Sassicaia, arguably the most famous wine in all of Italy, is a wine unto itself – literally. One can say that as the wine has its own DOC – Bolgheri Sassicaia DOC – a status that no other wine in Italy has. Produced by Tenuta San Guido at its estate in Bolgheri amidst the famous “avenue of cypresses,” Sassicaia is a wine that has been a true trailblazer.
The history of Sassicaia dates back to 1944 when Marchese Mario Incisa della Rocchetta decided to produce a novel wine at his Tenuta San Guido estate, which sits at an elevation of 1300 feet, only one mile from the Tyrennhian Sea in western Tuscany. Though warned by some that the proximity to the sea would make proper ripening difficult, the marchese sensed that the high elevation would mean more sunshine, a critical factor for maturation. He decided upon Cabernet Sauvignon for this land, as he believed the area’s chalky soil resembled that of Bordeaux. He called his wine Sassicaia, “the place of many stones.”
As Cabernet Sauvignon was a “foreign” variety to much of Tuscany, there was a great deal of skepticism that this project would endure; as a result, only friends and family enjoyed the wine for the first ten to fifteen years. But as the older offerings started to round out beautifully after a decade in the bottle, it was evident that this was a very special wine. Finally in 1968, winemaker Giacomo Tachis released the wine to the market where it was greeted with unanimous praise from media and consumers alike.
Over the years a few changes were made by Tachis to the wine, such as fermentation in steel tanks instead of wood; also 15% Cabernet Franc has been introduced into the blend. Current winemaker Sebastiano Rosa has pretty much kept the course over the past decade and the wine is as powerful and complex as ever. It is one of the world’s most celebrated wines; with each vintage anxiously awaited by wine lovers everwhere; in fact, during my most recent visit to the estate, Rosa told me that “even airline stewardesses know Sassicaia!”
As for the current 2008 bottling, I tasted the wine with Rosa at the estate in early 2010 after it had been bottled, but a year before its release. I was greatly impressed by the overall balance and structure of this wine then and am even more of a fan now. The 2007 and soon-to-be released 2009 are also stunning wines and are more full-bodied on the palate; certainly there were be many who prefer these two vintages. But for me, there are two principal factors that make the 2008 a great bottling: the finish, which is extremely long with outstanding persistence and the pinpoint acidity. When I write that the 2007 and 2009 are bigger wines, well it’s all relative, as even the lightest example of Sassicaia is a powerhouse of a wine. So with the 2008, you not only have the depth of fruit you expect, you also have a wine with marvelous structure as well and one that I think is even better balanced than those other two vintages.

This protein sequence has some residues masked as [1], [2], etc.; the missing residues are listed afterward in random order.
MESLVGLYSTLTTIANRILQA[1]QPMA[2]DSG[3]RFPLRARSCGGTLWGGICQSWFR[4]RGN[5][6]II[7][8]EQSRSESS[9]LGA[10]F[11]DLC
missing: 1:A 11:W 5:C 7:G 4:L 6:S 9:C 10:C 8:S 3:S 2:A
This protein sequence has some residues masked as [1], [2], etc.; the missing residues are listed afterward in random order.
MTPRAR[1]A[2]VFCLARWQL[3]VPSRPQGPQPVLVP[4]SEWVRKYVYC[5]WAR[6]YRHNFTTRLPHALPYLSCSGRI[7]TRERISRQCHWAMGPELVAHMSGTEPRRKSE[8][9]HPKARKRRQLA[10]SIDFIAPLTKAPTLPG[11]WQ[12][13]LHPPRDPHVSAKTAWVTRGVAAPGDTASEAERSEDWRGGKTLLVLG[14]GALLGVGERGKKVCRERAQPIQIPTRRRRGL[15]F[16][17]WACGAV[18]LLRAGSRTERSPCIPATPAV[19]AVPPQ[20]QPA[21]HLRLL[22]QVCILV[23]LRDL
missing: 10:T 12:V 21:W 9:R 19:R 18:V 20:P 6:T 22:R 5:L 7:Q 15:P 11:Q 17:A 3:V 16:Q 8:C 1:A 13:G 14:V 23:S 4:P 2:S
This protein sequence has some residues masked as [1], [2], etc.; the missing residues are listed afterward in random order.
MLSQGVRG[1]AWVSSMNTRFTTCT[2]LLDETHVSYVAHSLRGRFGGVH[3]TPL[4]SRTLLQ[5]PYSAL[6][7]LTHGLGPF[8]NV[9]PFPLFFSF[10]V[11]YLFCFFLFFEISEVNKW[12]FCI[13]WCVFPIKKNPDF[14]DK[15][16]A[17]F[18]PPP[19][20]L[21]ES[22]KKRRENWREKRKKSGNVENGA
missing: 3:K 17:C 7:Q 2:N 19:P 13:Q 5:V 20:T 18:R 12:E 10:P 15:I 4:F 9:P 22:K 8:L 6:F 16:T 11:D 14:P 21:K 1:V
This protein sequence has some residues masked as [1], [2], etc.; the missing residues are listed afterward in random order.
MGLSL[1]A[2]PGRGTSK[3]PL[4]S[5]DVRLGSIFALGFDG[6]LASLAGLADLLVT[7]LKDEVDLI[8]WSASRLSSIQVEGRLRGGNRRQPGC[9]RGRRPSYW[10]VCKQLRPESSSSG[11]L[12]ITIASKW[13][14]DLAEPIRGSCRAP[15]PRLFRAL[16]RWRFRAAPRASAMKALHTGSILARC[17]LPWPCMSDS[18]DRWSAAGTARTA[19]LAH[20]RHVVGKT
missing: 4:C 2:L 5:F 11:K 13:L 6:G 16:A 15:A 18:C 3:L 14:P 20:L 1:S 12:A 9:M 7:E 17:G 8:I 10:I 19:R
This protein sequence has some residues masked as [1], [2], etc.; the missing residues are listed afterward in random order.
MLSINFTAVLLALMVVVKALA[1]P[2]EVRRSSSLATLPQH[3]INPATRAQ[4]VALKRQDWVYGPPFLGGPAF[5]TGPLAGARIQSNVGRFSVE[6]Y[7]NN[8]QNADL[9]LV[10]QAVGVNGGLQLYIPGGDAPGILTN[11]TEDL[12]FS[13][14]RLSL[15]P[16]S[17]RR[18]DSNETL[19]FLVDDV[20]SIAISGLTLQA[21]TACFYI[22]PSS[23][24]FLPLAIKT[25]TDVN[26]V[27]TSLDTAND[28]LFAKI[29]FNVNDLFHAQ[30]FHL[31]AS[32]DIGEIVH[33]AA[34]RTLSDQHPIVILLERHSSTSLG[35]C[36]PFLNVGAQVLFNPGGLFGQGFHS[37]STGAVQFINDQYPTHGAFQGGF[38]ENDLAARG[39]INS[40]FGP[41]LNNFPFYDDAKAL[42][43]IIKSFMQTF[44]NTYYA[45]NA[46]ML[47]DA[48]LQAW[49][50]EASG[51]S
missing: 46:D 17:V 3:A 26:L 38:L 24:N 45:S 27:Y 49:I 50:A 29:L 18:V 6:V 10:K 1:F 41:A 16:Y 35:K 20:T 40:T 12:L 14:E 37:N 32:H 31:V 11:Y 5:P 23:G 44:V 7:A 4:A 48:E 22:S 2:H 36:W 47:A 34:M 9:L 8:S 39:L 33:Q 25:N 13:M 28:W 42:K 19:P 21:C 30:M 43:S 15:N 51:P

Of course the 2008 received a Tre Bicchieri rating from Gambero Rosso and a cingue grappoli rating from Duemilavini, the annual guide of the Association of Italian Sommeliers. News of this in Italy is about as surprising as learning that the sun rises in the east. So Sassicaia is a superb wine every year. It’s just that the 2008 is an extraordinary wine, one of the three finest releases of the decade, along with the 2001 and the 2004.
Sassicaia is imported into the United States by Kobrand Corporation.